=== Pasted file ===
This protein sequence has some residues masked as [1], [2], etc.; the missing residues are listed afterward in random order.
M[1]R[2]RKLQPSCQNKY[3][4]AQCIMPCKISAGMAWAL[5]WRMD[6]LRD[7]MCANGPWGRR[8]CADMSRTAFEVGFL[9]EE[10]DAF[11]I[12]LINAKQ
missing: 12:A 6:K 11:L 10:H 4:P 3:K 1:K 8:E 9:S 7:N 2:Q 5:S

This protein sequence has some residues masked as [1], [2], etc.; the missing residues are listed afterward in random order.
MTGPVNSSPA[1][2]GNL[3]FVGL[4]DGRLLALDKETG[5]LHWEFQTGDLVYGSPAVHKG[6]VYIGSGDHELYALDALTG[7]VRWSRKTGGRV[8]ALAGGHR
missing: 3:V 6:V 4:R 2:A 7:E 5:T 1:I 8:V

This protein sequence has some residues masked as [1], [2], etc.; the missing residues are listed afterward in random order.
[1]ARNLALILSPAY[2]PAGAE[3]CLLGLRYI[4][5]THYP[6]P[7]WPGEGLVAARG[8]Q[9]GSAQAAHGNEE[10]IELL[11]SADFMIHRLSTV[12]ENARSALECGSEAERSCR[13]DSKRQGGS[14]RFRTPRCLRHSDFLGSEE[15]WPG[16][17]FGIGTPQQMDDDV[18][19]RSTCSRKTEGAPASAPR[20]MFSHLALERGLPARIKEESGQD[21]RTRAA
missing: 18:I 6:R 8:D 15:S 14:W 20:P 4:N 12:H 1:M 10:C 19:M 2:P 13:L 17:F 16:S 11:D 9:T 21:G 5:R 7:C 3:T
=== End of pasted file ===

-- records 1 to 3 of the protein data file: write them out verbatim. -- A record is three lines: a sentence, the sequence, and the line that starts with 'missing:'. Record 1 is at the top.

This protein sequence has some residues masked as [1], [2], etc.; the missing residues are listed afterward in random order.
M[1]R[2]RKLQPSCQNKY[3][4]AQCIMPCKISAGMAWAL[5]WRMD[6]LRD[7]MCANGPWGRR[8]CADMSRTAFEVGFL[9]EE[10]DAF[11]I[12]LINAKQ
missing: 12:A 6:K 11:L 10:H 4:P 3:K 1:K 8:E 9:S 7:N 2:Q 5:S

This protein sequence has some residues masked as [1], [2], etc.; the missing residues are listed afterward in random order.
MTGPVNSSPA[1][2]GNL[3]FVGL[4]DGRLLALDKETG[5]LHWEFQTGDLVYGSPAVHKG[6]VYIGSGDHELYALDALTG[7]VRWSRKTGGRV[8]ALAGGHR
missing: 3:V 6:V 4:R 2:A 7:E 5:T 1:I 8:V

This protein sequence has some residues masked as [1], [2], etc.; the missing residues are listed afterward in random order.
[1]ARNLALILSPAY[2]PAGAE[3]CLLGLRYI[4][5]THYP[6]P[7]WPGEGLVAARG[8]Q[9]GSAQAAHGNEE[10]IELL[11]SADFMIHRLSTV[12]ENARSALECGSEAERSCR[13]DSKRQGGS[14]RFRTPRCLRHSDFLGSEE[15]WPG[16][17]FGIGTPQQMDDDV[18][19]RSTCSRKTEGAPASAPR[20]MFSHLALERGLPARIKEESGQD[21]RTRAA
missing: 18:I 6:R 8:D 15:S 14:W 20:P 4:N 12:H 1:M 10:C 19:M 2:P 13:L 17:F 16:S 11:D 9:T 21:G 5:R 7:C 3:T